Cabot was fined $120,000 in November and agreed to fix the wells by March.
"Instead, it chose to ignore its responsibility to safeguard the citizens of this community and to protect the natural resources there," Hanger said.
DEP says its inspectors witnessed gas bubbling up at the base of eight wells in March, suggesting improperly cemented casing. Cement is used to seal off aquifers from contamination.
Despite agreeing to plug and abandon the three gas wells, Cabot maintains those wells are not at fault - it says the methane comes from shallow shale formations and is seeping into groundwater through natural fractures. Pre-drilling tests on more recent wells show preexisting methane concentrations in groundwater in that area, Cabot says.
"We're agreeing to plug the wells in order to comply with the order," said Kenneth S. Komoroski, a Cabot spokesman. "We do not believe they are a source of methane migration or contamination."
Dimock residents who have sued Cabot aren't buying the company's explanation, and said they were grateful the DEP cracked down.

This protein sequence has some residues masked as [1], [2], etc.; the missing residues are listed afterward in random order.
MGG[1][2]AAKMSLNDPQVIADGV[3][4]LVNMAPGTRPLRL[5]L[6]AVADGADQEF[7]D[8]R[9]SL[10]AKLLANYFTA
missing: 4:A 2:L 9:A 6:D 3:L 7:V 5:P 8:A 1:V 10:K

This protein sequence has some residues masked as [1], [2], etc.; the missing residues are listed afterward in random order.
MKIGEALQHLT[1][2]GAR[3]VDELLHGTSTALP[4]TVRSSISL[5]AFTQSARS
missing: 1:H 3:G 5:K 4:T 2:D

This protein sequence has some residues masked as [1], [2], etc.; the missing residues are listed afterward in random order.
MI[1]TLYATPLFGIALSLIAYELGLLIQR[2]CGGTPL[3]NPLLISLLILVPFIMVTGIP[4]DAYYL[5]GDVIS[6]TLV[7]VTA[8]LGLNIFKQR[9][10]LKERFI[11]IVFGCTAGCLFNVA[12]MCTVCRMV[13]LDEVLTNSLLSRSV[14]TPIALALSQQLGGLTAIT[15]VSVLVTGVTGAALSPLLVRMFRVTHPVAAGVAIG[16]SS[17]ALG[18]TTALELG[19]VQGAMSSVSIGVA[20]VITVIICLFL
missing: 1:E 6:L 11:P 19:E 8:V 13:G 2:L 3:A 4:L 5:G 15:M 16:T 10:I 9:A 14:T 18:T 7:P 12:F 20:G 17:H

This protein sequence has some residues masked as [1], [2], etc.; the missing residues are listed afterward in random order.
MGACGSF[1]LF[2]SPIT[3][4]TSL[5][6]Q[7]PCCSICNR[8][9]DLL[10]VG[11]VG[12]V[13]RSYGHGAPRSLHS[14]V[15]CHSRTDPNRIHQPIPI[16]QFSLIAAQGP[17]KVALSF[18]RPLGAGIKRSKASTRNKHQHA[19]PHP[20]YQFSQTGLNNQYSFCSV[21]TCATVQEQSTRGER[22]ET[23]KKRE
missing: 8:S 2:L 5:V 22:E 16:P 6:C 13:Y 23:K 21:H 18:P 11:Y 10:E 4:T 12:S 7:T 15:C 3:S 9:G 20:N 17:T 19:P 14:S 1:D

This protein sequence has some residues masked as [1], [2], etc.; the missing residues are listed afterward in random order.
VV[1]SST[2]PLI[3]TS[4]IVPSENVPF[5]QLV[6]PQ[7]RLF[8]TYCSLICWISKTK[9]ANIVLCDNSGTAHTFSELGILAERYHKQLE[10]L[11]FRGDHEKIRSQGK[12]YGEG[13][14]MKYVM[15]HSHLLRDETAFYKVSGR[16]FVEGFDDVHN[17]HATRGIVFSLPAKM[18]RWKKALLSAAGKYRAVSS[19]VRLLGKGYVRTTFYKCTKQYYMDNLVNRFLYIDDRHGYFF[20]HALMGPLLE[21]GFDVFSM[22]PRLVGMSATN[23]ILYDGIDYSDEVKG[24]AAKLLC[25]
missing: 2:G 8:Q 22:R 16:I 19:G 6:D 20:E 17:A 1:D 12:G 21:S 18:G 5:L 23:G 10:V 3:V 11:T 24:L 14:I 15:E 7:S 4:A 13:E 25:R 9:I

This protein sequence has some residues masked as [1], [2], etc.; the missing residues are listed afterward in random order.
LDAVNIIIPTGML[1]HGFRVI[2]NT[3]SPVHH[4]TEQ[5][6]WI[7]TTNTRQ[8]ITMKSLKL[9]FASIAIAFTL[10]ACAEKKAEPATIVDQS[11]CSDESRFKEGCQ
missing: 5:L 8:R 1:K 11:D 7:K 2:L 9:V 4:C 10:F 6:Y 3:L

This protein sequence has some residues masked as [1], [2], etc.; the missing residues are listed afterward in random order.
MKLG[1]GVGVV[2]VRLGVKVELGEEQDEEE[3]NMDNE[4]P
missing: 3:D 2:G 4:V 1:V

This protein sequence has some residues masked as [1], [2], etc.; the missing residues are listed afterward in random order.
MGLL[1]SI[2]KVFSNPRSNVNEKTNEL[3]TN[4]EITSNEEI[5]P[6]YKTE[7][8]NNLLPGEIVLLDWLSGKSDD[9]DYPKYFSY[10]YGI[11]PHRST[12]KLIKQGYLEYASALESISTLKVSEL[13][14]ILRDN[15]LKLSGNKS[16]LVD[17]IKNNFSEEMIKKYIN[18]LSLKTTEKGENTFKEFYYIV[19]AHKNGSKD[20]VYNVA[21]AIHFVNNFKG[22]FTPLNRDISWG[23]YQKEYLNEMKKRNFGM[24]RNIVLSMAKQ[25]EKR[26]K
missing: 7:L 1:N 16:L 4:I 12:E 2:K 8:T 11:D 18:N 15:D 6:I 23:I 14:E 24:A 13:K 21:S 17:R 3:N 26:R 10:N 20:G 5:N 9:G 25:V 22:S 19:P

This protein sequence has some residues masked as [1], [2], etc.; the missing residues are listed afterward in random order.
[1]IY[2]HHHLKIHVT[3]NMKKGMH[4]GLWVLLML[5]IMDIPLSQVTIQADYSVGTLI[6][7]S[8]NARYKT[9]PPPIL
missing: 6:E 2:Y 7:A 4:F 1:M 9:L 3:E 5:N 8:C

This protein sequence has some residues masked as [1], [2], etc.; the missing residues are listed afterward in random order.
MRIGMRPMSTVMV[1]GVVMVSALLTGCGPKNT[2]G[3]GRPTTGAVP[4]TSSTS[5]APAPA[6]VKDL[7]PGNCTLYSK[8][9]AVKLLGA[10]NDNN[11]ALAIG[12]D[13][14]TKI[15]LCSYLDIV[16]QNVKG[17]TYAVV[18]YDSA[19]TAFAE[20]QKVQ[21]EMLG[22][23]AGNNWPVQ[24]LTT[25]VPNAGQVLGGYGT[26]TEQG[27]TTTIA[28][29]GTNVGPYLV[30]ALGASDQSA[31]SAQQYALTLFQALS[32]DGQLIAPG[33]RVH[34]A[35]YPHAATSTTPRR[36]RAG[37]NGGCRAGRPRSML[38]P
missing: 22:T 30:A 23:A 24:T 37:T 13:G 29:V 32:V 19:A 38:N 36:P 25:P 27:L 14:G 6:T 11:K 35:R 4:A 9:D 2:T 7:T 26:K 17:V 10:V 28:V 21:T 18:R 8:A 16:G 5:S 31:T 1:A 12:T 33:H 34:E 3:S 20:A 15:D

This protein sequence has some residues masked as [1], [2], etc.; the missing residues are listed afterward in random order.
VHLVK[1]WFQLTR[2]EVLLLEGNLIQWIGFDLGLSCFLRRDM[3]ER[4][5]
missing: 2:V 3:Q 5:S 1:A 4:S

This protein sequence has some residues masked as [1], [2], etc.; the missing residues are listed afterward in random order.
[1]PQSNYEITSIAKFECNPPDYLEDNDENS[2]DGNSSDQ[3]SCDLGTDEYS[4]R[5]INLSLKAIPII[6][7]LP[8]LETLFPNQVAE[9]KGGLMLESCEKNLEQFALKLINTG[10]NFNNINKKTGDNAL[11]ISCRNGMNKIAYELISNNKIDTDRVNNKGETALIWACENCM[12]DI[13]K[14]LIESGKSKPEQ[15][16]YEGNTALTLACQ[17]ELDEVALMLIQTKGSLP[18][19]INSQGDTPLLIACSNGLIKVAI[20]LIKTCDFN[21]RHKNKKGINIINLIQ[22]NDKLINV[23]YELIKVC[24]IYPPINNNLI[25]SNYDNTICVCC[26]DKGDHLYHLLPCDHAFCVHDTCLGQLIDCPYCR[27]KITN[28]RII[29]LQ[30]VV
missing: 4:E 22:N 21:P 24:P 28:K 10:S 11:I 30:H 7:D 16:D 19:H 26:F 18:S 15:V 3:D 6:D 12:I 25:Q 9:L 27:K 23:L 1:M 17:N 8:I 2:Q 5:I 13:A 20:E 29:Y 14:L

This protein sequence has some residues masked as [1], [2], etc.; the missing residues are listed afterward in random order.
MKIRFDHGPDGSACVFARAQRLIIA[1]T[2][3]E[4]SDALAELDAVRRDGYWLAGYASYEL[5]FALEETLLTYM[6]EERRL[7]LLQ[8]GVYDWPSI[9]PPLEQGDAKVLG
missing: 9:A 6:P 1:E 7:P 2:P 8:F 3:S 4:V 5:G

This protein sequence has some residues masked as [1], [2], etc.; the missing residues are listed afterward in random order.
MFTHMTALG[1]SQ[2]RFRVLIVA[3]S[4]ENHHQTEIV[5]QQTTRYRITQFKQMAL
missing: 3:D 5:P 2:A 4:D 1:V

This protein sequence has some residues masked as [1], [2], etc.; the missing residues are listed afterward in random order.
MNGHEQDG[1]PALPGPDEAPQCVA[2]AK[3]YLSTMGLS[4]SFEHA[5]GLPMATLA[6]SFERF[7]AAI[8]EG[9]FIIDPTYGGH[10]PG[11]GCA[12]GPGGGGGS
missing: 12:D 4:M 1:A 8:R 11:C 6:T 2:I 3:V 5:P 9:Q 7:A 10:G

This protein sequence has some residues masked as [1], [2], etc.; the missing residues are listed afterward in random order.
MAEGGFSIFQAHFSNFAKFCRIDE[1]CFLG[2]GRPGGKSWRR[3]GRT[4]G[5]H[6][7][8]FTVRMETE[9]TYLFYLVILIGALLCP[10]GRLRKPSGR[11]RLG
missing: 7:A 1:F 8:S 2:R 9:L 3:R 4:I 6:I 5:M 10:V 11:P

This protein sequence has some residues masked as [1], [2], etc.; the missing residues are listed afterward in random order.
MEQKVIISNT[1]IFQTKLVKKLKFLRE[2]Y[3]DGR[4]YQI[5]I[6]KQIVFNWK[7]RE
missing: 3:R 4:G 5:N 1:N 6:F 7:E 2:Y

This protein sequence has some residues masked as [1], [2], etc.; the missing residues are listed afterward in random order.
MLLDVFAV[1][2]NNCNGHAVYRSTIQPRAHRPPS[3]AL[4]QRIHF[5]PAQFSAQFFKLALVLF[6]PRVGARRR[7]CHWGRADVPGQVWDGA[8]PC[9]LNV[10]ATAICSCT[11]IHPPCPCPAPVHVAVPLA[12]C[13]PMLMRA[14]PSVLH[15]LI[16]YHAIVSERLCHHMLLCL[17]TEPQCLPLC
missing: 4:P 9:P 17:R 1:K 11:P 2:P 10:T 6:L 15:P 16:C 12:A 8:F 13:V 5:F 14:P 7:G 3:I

"I'm tired of their lies, I'm sick of it," said Julie Sautner, one of the residents Cabot agreed to provide with a permanent water-treatment system.
Komoroski said Cabot would lose "millions" of dollars invested in developing the wells, and from lost production.
But Dan O. Dinges, the Cabot chief executive who met with Hanger Wednesday, said in a news release that the DEP's order does not affect the number of wells planned for 2010, or its expected production.
The ban on drilling affects only the Dimock area, Komoroski said. Cabot has about 25 permits to drill wells in other parts of Susquehanna County.
Though the DEP frequently targets other gas operators with enforcement actions, Hanger said, "Cabot right now is in a class by itself."
Contact staff writer Andrew Maykuth at 215-854-2947 or firstname.lastname@example.org.